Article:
A thrilling new study is taking place at the University of California at Davis! They have decided to help to close the debate on whether screw cap closures are as effective as corks when it comes to aging wine.
The university is working with the PlumpJack Group, a wine and hospitality company, cofounded by billionaire philanthropist Gordon Getty and California Lt. Gov. Gavin Newsom, to assess the quality and aging potential of different closures. The goal is to provide information for the wine industry so winemakers can make better decisions on how to seal their bottles.
The two-year study will analyze wines under three different types of closures—screw caps, synthetic corks and natural corks. The test group, which consists of 200 bottles of Cade Sauvignon Blanc 2011, will be monitored every few months using a spectrometer to detect changes in color. The wines will also be chemically analyzed using oxygen sensors placed inside the bottles. The sensors allow the university to measure how a wine is aging without opening it. The wines that show differences will be opened at the end of the study and tasted to determine if the quality has been compromised.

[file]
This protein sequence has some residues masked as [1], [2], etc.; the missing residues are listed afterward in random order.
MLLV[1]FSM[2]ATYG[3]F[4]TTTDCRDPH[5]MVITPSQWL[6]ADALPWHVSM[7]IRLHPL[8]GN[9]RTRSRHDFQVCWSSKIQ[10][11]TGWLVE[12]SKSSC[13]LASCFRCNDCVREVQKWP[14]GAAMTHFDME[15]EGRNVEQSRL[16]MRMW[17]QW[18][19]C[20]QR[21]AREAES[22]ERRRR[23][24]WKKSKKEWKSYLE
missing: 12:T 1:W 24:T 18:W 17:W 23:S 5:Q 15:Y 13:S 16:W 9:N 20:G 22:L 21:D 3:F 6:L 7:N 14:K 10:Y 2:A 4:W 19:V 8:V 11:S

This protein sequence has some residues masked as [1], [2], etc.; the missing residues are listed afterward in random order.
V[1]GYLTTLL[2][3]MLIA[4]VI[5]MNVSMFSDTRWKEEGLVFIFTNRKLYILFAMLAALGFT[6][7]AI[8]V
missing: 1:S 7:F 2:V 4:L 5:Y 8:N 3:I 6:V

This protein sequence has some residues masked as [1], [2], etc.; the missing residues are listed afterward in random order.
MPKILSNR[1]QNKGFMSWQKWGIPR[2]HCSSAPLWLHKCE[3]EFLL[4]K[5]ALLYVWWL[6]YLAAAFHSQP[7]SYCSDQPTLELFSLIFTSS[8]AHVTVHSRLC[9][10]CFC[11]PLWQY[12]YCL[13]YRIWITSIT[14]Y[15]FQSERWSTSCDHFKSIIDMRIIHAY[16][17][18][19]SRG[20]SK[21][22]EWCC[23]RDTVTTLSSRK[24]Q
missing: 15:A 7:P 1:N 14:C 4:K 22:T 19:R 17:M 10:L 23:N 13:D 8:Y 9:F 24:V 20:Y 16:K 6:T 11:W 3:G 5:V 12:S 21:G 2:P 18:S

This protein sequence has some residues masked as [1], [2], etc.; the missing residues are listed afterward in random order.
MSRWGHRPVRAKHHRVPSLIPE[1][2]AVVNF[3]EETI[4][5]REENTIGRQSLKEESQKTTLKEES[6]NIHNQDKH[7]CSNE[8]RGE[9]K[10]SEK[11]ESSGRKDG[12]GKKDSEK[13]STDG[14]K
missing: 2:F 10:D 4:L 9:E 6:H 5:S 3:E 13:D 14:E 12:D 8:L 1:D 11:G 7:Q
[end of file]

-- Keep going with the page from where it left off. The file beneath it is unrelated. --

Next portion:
What I would really like to see is a study on the studies of corks vs. screw caps! How many more studies does there need to be, and what was it that the last group didn’t do right that there needs to be another one? For me, the debate was closed a few years ago with the findings from this Australian study.
The screw cap vs. cork debate is boring…but with that said, I know for a fact a lot of people still have a problem with wines sealed with a “twisty top.” Maybe the only reason I find it so dull is that I’m surrounding myself with “wine news and views” 7 days a week, and the cork vs. screw cap debate is absolutely the most played-out topic.
The sad thing is that no matter what this two year study shows, it’s not going to change the overwhelming consumer opinion that screw caps look cheap.